EAST NEW YORK — Tenants of an East New York apartment building are fighting back against poor living conditions in a lawsuit that claims their landlord has tried to raise rent while refusing to make repairs.
Residents at 650 New Jersey Ave. filed the complaint Thursday against Michael Slochowsky, accusing the landlord of overcharging them.
Slochowsky is listed on the city’s landlord watch list with hundreds of violations at three Brooklyn buildings.
Walls and ceilings at the six-unit residence are pockmarked with holes, and there are leaks that haven’t been fixed in months, tenants said.
Roaches and insects are a common sight, they said, adding that residents often go weeks without hot water and spend the winter months deprived of heat.
“Nobody responds,” said Tammy Kainessie, who has lived in a third-floor apartment with her mother for the past four years. “He doesn’t want to hear from us and I’m fed up with it.
“At one point we had bugs coming out of the wall. There’s a hole in the kitchen that leaks brown stuff when it rains.”
The conditions are taking a health toll on her and her mother, who relies on a breathing machine, she said.
Tenants also complained of non-working bathrooms, windows that need to be taped and propped up and toilets that cause leaks when flushed.
Holes in the walls, ceilings and staircase of 650 New Jersey Ave. go unfixed for months, residents said. Photo credit: DNAinfo/Camille Bautista
The building had 184 open violations with the city’s Department of Housing Preservation and Development as of Thursday, including for a defective front door lock and exposed electrical wiring.
More than 20 open Environmental Control Board violations exist for issues that include sagging floors, cracks throughout apartments and holes in ceilings, Department of Buildings records show.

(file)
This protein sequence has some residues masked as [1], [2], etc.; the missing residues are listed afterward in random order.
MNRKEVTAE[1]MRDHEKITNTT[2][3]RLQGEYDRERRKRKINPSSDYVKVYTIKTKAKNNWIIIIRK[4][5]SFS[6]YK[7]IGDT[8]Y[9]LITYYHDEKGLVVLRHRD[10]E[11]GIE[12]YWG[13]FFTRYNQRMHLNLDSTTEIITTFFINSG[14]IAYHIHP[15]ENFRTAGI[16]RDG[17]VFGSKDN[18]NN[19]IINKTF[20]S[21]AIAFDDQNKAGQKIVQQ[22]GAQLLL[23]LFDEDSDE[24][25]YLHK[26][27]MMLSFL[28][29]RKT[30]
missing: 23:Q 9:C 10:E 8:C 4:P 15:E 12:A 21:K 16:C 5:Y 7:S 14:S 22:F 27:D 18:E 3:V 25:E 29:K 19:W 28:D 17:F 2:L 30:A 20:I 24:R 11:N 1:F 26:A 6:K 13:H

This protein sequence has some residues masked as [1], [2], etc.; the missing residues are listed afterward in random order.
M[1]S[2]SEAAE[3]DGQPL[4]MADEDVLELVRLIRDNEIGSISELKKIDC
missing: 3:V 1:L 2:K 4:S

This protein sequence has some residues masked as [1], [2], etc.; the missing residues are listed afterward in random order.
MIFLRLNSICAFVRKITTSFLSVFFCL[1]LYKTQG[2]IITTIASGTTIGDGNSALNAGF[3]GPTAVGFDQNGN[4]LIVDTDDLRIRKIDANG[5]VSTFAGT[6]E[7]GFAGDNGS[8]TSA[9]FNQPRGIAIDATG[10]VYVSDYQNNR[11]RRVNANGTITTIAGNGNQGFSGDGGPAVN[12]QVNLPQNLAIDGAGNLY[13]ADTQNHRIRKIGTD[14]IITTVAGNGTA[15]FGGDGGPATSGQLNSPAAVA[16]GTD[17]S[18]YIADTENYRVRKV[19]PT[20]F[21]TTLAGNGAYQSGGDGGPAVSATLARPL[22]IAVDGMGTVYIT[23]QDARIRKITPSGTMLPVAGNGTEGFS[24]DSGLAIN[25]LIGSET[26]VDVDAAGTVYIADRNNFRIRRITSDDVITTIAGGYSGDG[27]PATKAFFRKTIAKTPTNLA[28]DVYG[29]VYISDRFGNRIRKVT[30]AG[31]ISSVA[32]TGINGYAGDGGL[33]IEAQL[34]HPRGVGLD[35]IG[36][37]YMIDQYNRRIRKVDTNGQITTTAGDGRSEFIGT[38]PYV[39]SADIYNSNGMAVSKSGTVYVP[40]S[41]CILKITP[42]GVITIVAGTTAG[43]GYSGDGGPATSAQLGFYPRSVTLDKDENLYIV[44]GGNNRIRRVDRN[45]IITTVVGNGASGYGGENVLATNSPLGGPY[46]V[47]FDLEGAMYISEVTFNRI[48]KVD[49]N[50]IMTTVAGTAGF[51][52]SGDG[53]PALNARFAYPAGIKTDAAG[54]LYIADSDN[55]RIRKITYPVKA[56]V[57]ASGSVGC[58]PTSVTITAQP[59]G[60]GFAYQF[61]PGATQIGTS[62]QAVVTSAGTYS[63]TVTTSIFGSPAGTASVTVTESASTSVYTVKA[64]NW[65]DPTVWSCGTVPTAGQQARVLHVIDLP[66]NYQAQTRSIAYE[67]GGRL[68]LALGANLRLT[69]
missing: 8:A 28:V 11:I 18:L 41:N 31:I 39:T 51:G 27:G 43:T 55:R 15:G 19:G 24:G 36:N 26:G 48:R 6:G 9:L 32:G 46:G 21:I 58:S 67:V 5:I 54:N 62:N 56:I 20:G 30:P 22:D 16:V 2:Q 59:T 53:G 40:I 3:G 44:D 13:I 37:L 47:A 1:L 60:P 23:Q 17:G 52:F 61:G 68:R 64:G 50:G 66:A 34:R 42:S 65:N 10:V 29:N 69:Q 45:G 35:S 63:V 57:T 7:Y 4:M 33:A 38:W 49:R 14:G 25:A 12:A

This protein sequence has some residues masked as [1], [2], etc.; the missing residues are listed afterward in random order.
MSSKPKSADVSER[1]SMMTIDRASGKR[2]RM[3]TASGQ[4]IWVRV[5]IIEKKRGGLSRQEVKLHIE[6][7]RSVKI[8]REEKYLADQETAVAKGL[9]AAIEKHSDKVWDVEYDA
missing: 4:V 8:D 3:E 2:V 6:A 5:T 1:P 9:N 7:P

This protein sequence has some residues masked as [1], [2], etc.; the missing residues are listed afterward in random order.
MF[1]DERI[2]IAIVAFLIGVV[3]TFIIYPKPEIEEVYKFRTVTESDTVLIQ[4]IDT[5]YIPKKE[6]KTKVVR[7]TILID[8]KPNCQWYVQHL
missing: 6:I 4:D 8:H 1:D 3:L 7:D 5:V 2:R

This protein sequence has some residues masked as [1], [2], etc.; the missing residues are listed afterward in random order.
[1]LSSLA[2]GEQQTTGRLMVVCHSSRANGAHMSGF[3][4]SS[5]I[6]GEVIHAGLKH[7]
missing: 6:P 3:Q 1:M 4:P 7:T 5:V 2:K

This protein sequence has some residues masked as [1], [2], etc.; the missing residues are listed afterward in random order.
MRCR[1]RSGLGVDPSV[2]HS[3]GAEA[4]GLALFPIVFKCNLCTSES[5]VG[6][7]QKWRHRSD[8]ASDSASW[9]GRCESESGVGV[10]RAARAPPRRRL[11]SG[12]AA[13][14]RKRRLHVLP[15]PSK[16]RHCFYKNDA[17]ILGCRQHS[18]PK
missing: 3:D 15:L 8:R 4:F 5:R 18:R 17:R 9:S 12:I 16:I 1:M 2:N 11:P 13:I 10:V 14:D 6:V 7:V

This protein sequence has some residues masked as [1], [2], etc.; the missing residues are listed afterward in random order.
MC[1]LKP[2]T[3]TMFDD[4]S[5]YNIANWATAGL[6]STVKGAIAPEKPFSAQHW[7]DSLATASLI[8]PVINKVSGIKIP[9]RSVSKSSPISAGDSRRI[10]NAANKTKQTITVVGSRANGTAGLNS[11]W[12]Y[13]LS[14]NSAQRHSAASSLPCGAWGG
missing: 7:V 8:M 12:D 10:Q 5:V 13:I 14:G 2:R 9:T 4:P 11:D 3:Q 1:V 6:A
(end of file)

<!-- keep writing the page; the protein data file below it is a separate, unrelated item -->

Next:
Kainessie, 45, said she has been paying $1,300 a month since she moved to the building and was recently informed of a $50 increase.
Lawyers representing Kainessie’s mother and three other residents said Slochowsky has allegedly and unlawfully raised rents since 2002 to ultimately take the units out of rent stabilization.
Slochowsky declined to comment when contacted by DNAinfo New York.
In addition to the overcharge complaint filed in Kings County Supreme Court on Thursday, legal representatives said the tenants are looking to sue their landlord for the poor conditions and lack of repairs.
Cheryl Davidson said she waited at least six months before a sinking floor was fixed in her hallway.
“They’re no good,” she said of New River Realty Corp., the company for which Slochowsky is listed as head officer, according to court documents.
“He just wants it for the money and doesn’t care about the people."
Representatives of The Tenants Rights Campaign, a joint initiative of Legal Services NYC and the Legal Aid Society, said it partnered with New York Communities for Change to launch an anti-displacement initiative in East New York and Brownsville.
Coinciding with the filed complaint, group members are looking to hold landlords accountable for exploiting loopholes to deregulate apartments.
“We have every reason to believe this landlord is behaving like this,” said Judith Goldiner with the Legal Aid Society. “This is really just a tip of the iceberg in terms of problems.”